NRCS, TSPN Agreement To Help Farmers Use Conservation Practices

NRCS, TSPN Agreement To Help Farmers Use Conservation Practices

USDA's Natural Resources Conservation Service will get help from private consulting firm to help farmers put more conservation on the land.

State conservationist Jay T. Mar, who heads USDA's Natural Resources Conservation Service in Iowa, signed an agreement on September 6 with the Technical Service Provider Network, or TSPN. The agreement will help NRCS more efficiently develop and implement soil and water conservation plans for Iowa farmers.

Jay Mar (left in photo) is the state conservationist for USDA's Natural Resources Conservation Service in Iowa. As head of NRCS in the state, he recently signed an agreement with the Technical Service Provider Network, represented by TSPN chairman Mike Sexton (right). The new agreement will increase the availability of technical service to help put conservation plans on the land for Iowa farmers and landowners, says Mar.

Judy Martinson, who serves as the Iowa NRCS liaison to the TSPN, says the new memorandum of understanding, or MOU, will increase the availability of technical service to Iowa farmers and landowners. "The MOU helps the two groups define their respective responsibilities and expectations," she says. "TSPN and Iowa NRCS share a common interest in the wise use and management of natural resources as well as improving educational and work opportunities for TSPs."

The MOU says, in effect, that Iowa NRCS will provide a liaison to the TSPN (that person is Martinson), along with information and support to technical service providers so they understand NRCS technical requirements and are aware of information available to them.

Farmers and landowners can hire a technical service provider in Iowa to help them put conservation plans and practices to work on the land

The MOU signing was part of the TSPN's annual meeting, which included training on NRCS nutrient management and engineering requirements. "The meeting is also an opportunity for technical service providers to interact and discuss current topics related to their fields of expertise, learn more about the TSPN, and to explore growth opportunities for the next year," says Martinson.~~~PAGE_BREAK_HERE~~~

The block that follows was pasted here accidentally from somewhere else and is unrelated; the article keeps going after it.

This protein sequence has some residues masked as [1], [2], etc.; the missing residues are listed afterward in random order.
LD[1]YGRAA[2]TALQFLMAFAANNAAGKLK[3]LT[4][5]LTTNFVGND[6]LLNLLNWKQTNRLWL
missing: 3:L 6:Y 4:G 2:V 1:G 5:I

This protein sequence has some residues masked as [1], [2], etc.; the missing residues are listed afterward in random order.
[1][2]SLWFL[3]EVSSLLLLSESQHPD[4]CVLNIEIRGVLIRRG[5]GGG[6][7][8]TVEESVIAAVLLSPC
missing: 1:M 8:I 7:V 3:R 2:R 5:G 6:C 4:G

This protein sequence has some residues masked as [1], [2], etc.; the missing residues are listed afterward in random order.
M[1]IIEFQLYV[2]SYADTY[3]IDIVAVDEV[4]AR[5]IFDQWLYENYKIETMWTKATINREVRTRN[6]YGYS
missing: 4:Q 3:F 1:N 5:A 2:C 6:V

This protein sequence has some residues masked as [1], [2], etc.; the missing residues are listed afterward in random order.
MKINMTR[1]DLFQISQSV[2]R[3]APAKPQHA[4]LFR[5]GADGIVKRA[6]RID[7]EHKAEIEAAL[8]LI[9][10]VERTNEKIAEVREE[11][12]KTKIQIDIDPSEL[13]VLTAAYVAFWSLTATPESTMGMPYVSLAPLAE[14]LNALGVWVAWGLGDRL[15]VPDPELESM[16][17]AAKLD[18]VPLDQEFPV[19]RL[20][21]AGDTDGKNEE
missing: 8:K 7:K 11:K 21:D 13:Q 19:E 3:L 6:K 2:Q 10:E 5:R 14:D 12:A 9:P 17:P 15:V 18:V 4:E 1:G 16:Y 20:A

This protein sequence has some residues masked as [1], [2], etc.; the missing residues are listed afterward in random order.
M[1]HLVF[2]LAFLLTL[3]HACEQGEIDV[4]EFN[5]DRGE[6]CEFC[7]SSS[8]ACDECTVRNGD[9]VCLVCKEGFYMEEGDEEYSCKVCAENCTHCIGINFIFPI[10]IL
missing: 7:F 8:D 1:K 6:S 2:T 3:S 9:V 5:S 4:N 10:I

For information about becoming a technical service provider, or hiring a technical service provider in Iowa, call Judy Martinson at 515-284-4370. Visit the Iowa NRCS website for more information.

NRCS sets October 4 as suggested conservation program sign-up deadline

In other NRCS news, the agency last week announced that in anticipation of a new farm bill, USDA/NRCS is encouraging Iowa farmers and private landowners to visit their local USDA office by October 4 to be considered for the first round of conservation program funding selections. Before submitting an application, farmers are strongly encouraged to discuss the resource concerns for their farm and develop a conservation plan, or update their current plan if needed.

"Farmers can help maximize the benefits of conservation financial assistance programs if they have a solid understanding of their conservation needs," says Jay T. Mar, Iowa NRCS state conservationist. "We don't want farmers to miss any opportunities that could protect their soil, water and promote wildlife habitat."

USDA conservation programs are offered through a continuous signup, but NRCS periodically batches and ranks applications as funding allows. "We want to be prepared and ready to go with applications if farm bill funding is announced," says Larry Beeler, Iowa NRCS assistant state conservationist for programs.

NRCS wants to be prepared and ready to go with your application if farm bill funding is announced

Two of USDA's most popular conservation programs are part of this signup: the Environmental Quality Incentives Program, or EQIP, and the Wetlands Reserve Program, or WRP. According to Beeler, this signup includes all associated EQIP and landscape initiatives such as the Mississippi River Basin Healthy Watersheds Initiative, or MRBI, the Organic Initiative and the National Water Quality Initiative.

This summer Iowa celebrated 165,000 acres of restored wetlands through WRP and similar USDA programs. During the last 20 years, Iowa NRCS invested more than $300 million to bring back Iowa wetlands through easement payments and restoration costs.

Statewide EQIP practices include, but are not limited to, nutrient management, terraces, grassed waterways, cover crops, manure management facilities, and pasture management. Each program initiative includes its own separate practice list. These lists are available at your local NRCS office or online.

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